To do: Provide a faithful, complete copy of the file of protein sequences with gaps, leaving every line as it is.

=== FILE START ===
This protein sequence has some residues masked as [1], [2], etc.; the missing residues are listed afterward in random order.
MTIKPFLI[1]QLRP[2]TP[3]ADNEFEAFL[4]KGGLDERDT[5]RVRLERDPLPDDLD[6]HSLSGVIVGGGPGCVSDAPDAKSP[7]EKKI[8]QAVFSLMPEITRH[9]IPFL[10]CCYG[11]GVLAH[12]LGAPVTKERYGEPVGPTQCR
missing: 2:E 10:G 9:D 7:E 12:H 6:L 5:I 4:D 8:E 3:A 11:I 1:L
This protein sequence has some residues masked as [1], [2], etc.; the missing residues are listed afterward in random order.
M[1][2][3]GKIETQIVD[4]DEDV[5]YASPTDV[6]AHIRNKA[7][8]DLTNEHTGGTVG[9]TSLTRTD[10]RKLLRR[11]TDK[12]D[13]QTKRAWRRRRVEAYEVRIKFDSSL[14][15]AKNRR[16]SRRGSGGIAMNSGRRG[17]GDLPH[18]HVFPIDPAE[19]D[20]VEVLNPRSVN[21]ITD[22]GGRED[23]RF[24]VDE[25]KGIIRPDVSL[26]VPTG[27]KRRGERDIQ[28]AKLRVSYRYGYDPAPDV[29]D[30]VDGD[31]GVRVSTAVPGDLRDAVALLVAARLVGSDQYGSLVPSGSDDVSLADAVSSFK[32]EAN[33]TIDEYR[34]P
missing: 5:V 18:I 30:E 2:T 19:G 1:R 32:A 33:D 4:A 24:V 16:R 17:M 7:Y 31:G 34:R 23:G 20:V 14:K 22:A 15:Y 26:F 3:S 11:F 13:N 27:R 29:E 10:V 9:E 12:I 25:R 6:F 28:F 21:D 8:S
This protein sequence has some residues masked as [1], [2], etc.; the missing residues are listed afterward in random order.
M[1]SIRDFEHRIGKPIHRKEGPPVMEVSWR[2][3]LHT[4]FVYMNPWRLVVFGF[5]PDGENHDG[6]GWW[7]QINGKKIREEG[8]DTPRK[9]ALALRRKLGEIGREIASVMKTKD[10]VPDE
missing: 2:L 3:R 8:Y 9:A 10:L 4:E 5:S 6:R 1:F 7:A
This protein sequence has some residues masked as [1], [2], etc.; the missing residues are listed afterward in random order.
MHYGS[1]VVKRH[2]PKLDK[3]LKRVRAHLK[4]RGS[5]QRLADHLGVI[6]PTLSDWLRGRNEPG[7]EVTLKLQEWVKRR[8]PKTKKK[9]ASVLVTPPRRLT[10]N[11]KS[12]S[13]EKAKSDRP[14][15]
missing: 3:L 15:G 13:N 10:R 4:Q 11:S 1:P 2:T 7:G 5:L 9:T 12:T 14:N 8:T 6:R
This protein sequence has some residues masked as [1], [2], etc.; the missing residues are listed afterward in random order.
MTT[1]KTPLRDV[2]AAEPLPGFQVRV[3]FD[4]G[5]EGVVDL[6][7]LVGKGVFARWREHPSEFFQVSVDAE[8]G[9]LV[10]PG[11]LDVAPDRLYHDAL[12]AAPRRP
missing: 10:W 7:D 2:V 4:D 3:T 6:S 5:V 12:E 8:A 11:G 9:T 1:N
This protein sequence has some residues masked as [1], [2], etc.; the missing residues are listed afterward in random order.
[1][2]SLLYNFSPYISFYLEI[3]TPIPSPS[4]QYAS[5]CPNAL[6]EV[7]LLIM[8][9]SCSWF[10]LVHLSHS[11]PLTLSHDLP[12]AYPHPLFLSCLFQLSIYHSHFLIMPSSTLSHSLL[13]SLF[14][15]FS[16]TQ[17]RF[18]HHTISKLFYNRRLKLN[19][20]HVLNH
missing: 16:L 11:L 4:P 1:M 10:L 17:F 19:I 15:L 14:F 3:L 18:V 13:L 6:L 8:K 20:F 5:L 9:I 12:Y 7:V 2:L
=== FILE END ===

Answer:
This protein sequence has some residues masked as [1], [2], etc.; the missing residues are listed afterward in random order.
MTIKPFLI[1]QLRP[2]TP[3]ADNEFEAFL[4]KGGLDERDT[5]RVRLERDPLPDDLD[6]HSLSGVIVGGGPGCVSDAPDAKSP[7]EKKI[8]QAVFSLMPEITRH[9]IPFL[10]CCYG[11]GVLAH[12]LGAPVTKERYGEPVGPTQCR
missing: 2:E 10:G 9:D 7:E 12:H 6:L 5:I 4:D 8:E 3:A 11:I 1:L
This protein sequence has some residues masked as [1], [2], etc.; the missing residues are listed afterward in random order.
M[1][2][3]GKIETQIVD[4]DEDV[5]YASPTDV[6]AHIRNKA[7][8]DLTNEHTGGTVG[9]TSLTRTD[10]RKLLRR[11]TDK[12]D[13]QTKRAWRRRRVEAYEVRIKFDSSL[14][15]AKNRR[16]SRRGSGGIAMNSGRRG[17]GDLPH[18]HVFPIDPAE[19]D[20]VEVLNPRSVN[21]ITD[22]GGRED[23]RF[24]VDE[25]KGIIRPDVSL[26]VPTG[27]KRRGERDIQ[28]AKLRVSYRYGYDPAPDV[29]D[30]VDGD[31]GVRVSTAVPGDLRDAVALLVAARLVGSDQYGSLVPSGSDDVSLADAVSSFK[32]EAN[33]TIDEYR[34]P
missing: 5:V 18:I 30:E 2:T 19:G 1:R 32:A 33:D 4:A 24:V 16:R 17:M 7:Y 31:G 34:R 23:G 20:V 14:K 22:A 15:Y 26:F 3:S 11:F 13:N 27:R 29:E 10:V 9:E 12:I 25:R 6:F 28:F 21:D 8:S
This protein sequence has some residues masked as [1], [2], etc.; the missing residues are listed afterward in random order.
M[1]SIRDFEHRIGKPIHRKEGPPVMEVSWR[2][3]LHT[4]FVYMNPWRLVVFGF[5]PDGENHDG[6]GWW[7]QINGKKIREEG[8]DTPRK[9]ALALRRKLGEIGREIASVMKTKD[10]VPDE
missing: 2:L 3:R 8:Y 9:A 10:L 4:E 5:S 6:R 1:F 7:A
This protein sequence has some residues masked as [1], [2], etc.; the missing residues are listed afterward in random order.
MHYGS[1]VVKRH[2]PKLDK[3]LKRVRAHLK[4]RGS[5]QRLADHLGVI[6]PTLSDWLRGRNEPG[7]EVTLKLQEWVKRR[8]PKTKKK[9]ASVLVTPPRRLT[10]N[11]KS[12]S[13]EKAKSDRP[14][15]
missing: 3:L 15:G 13:N 10:R 4:Q 11:S 1:P 2:T 7:G 5:L 9:T 12:T 14:N 8:T 6:R
This protein sequence has some residues masked as [1], [2], etc.; the missing residues are listed afterward in random order.
MTT[1]KTPLRDV[2]AAEPLPGFQVRV[3]FD[4]G[5]EGVVDL[6][7]LVGKGVFARWREHPSEFFQVSVDAE[8]G[9]LV[10]PG[11]LDVAPDRLYHDAL[12]AAPRRP
missing: 10:W 7:D 2:V 4:D 3:T 6:S 5:V 12:E 8:A 11:G 9:T 1:N
This protein sequence has some residues masked as [1], [2], etc.; the missing residues are listed afterward in random order.
[1][2]SLLYNFSPYISFYLEI[3]TPIPSPS[4]QYAS[5]CPNAL[6]EV[7]LLIM[8][9]SCSWF[10]LVHLSHS[11]PLTLSHDLP[12]AYPHPLFLSCLFQLSIYHSHFLIMPSSTLSHSLL[13]SLF[14][15]FS[16]TQ[17]RF[18]HHTISKLFYNRRLKLN[19][20]HVLNH
missing: 16:L 11:L 4:P 1:M 10:L 17:F 19:I 15:L 14:F 3:L 18:V 13:L 6:L 8:K 20:F 5:L 9:I 12:Y 7:V 2:L